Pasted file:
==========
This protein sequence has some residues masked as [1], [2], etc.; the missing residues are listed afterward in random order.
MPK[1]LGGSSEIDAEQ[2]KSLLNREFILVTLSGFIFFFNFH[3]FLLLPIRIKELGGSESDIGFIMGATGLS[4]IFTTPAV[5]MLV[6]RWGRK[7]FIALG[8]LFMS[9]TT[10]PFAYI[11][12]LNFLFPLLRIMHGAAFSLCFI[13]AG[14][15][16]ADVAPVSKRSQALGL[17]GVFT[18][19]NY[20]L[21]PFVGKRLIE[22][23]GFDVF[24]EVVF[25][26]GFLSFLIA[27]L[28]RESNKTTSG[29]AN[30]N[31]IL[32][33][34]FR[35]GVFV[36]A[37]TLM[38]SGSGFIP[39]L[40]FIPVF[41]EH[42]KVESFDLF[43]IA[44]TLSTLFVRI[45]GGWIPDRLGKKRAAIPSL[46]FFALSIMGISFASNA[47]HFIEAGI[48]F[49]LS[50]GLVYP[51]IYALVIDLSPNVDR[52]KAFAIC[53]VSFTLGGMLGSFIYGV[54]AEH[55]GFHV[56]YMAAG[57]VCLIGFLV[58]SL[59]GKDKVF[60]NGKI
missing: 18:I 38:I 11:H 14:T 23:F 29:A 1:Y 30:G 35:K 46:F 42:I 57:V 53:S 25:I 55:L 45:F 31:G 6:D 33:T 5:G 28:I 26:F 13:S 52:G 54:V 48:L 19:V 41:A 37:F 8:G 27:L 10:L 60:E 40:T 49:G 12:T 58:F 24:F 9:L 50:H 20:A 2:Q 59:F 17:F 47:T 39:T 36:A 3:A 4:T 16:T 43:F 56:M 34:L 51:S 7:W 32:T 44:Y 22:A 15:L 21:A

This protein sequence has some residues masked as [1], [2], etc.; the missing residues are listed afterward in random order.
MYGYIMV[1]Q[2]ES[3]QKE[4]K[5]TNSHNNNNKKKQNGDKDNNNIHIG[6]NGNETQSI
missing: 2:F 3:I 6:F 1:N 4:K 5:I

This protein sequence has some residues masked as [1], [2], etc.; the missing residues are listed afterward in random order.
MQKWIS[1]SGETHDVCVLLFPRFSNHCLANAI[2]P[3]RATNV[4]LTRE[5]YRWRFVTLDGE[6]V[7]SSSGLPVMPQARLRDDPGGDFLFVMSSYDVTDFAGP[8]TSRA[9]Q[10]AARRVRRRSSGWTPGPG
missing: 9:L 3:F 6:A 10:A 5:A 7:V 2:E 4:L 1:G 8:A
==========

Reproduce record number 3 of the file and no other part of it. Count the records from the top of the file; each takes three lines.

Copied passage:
This protein sequence has some residues masked as [1], [2], etc.; the missing residues are listed afterward in random order.
MQKWIS[1]SGETHDVCVLLFPRFSNHCLANAI[2]P[3]RATNV[4]LTRE[5]YRWRFVTLDGE[6]V[7]SSSGLPVMPQARLRDDPGGDFLFVMSSYDVTDFAGP[8]TSRA[9]Q[10]AARRVRRRSSGWTPGPG
missing: 9:L 3:F 6:A 10:A 5:A 7:V 2:E 4:L 1:G 8:A